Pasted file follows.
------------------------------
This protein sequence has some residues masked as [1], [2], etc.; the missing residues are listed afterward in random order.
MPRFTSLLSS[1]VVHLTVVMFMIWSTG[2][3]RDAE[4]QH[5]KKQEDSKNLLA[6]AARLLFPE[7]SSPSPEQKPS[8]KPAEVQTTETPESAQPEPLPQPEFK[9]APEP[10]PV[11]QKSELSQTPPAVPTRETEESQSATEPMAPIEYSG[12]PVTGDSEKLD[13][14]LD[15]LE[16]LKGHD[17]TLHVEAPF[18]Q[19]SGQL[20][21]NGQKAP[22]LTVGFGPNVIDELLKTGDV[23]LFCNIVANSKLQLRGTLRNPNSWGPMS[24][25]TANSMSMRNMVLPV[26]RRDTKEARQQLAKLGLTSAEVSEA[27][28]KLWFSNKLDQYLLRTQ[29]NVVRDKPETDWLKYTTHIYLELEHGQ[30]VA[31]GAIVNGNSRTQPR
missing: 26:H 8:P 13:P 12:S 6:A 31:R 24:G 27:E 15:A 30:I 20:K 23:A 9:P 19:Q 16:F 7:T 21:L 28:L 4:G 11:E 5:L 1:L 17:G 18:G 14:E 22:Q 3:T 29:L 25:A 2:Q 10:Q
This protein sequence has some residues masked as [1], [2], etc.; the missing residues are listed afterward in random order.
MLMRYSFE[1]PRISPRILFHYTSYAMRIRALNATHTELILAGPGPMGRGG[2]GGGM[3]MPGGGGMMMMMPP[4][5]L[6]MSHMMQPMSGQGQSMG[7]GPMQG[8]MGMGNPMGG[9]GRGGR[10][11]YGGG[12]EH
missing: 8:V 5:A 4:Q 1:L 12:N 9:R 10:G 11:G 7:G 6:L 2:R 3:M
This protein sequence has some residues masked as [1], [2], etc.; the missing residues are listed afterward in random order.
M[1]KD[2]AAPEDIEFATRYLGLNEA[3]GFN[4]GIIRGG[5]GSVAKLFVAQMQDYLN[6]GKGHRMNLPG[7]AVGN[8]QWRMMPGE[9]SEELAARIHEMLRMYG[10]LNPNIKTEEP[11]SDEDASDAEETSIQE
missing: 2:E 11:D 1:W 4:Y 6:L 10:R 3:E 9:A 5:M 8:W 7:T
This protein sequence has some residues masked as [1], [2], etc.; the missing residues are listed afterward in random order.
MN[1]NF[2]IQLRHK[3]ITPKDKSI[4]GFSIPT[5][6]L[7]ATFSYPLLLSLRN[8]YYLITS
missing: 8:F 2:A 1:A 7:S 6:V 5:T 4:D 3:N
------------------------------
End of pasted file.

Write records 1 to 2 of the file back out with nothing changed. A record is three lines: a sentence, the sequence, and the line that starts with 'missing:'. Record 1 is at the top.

This protein sequence has some residues masked as [1], [2], etc.; the missing residues are listed afterward in random order.
MPRFTSLLSS[1]VVHLTVVMFMIWSTG[2][3]RDAE[4]QH[5]KKQEDSKNLLA[6]AARLLFPE[7]SSPSPEQKPS[8]KPAEVQTTETPESAQPEPLPQPEFK[9]APEP[10]PV[11]QKSELSQTPPAVPTRETEESQSATEPMAPIEYSG[12]PVTGDSEKLD[13][14]LD[15]LE[16]LKGHD[17]TLHVEAPF[18]Q[19]SGQL[20][21]NGQKAP[22]LTVGFGPNVIDELLKTGDV[23]LFCNIVANSKLQLRGTLRNPNSWGPMS[24][25]TANSMSMRNMVLPV[26]RRDTKEARQQLAKLGLTSAEVSEA[27][28]KLWFSNKLDQYLLRTQ[29]NVVRDKPETDWLKYTTHIYLELEHGQ[30]VA[31]GAIVNGNSRTQPR
missing: 26:H 8:P 13:P 12:S 6:A 31:R 24:G 27:E 15:A 30:I 20:K 23:A 9:P 19:Q 16:F 7:T 21:L 28:L 4:G 11:E 5:L 1:L 17:G 18:G 14:E 22:Q 3:T 29:L 25:A 2:Q 10:Q
This protein sequence has some residues masked as [1], [2], etc.; the missing residues are listed afterward in random order.
MLMRYSFE[1]PRISPRILFHYTSYAMRIRALNATHTELILAGPGPMGRGG[2]GGGM[3]MPGGGGMMMMMPP[4][5]L[6]MSHMMQPMSGQGQSMG[7]GPMQG[8]MGMGNPMGG[9]GRGGR[10][11]YGGG[12]EH
missing: 8:V 5:A 4:Q 1:L 12:N 9:R 10:G 11:G 7:G 6:L 2:R 3:M